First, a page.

Dynamic Database Switching in Rails - How to do it

If you have an application you offer as a service to others, youʼre going to run into the problem of needing to keep data separate between your customers. You will want to do this as efficiently as you can, with as little code as possible.

Wufoo is a good example of this kind of problem, where every user of their service sees the same application and uses the same tools; but by giving each user their own unique URI they are easily able to segregate data between users.

A variation of the fairly straight forward method I describe in this Tutorial has been live since 2007 in a web application developed by PCCL. It has proven to be fast enough to deal with the load of being in daily use by thousands of unique people. The original version of this code was written by my colleague Mark Somerville and this is heavily based on his brilliant work.

The Problem & A Solution

Your application is fairly generic, it’ll work well for anyone – if only you could keep your clients' data separate. Of course, you could quite easily just deploy one instance of your application for each customer – after all, Rails only supports one production database.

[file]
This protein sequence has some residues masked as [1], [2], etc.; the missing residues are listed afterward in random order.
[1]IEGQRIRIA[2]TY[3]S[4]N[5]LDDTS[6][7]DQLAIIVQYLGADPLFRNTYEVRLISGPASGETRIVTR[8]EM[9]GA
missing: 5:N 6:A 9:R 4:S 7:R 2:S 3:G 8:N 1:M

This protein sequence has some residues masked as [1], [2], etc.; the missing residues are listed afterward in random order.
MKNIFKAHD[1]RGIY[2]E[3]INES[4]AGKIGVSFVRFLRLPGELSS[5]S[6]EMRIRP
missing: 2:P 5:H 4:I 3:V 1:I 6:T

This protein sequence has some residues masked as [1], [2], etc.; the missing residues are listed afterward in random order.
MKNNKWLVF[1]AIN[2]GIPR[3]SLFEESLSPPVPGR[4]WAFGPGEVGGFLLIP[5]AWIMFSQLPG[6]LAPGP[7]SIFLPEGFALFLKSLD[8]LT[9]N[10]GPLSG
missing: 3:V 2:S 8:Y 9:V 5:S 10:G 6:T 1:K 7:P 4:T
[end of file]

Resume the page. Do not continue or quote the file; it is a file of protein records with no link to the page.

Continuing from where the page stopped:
The problem is then, how the heck do you manage these deployments? How do you keep them all up to date? As soon as you have more than two or three customers using your service, the cost to you in time and effort to keep the applications online and updated quickly becomes prohibitive.

But.. Since you’re needing separate URIs for each client anyway to serve the different instances to your clients, you could always just make your application clever enough to look at the incoming request’s address and then take the appropriate database-switching action.

Here’s how to do it:

  1. Sniff the URI of the request
    • request.host is there for a reason! Use it!
  2. Connect to the Database for the URI
    • Use client-specific DB config files
    • Cache the contents of the files to reduce performance loss

Client Database Config Files

The messy part of this solution is that you need to create a file similar to your database.yml for each of the unique clients (or unique URIs) which are accessing your application. As a sensible convention, I suggest creating a config/databases directory in your RAILS_ROOT to place these files.

Inside this directory, each URI should be represented as a YML file. For this example, I’ll use my own domain name, so I’ll be creating ryanstenhouse.eu.yml. The contents of the file should be:

  # Contents of ryanstenhouse.eu.yml
    adapter: mysql
    database: client_db_name
    username: root

As you can see, it’s almost exactly the same as a regular database.yml file, with the exception that instead of development: or production: keys; a database_details: key is used instead.

You are going to need at least one client config file, so open config/clients/localhost.yml in your favourite editor, and fill it with the following:

  <%= { "database_details" => ActiveRecord::Base.configurations["development"] }.to_yaml %>

This will allow you to visit http://localhost:3000 when your application is running and still be able to use the development environment you configured in database.yml.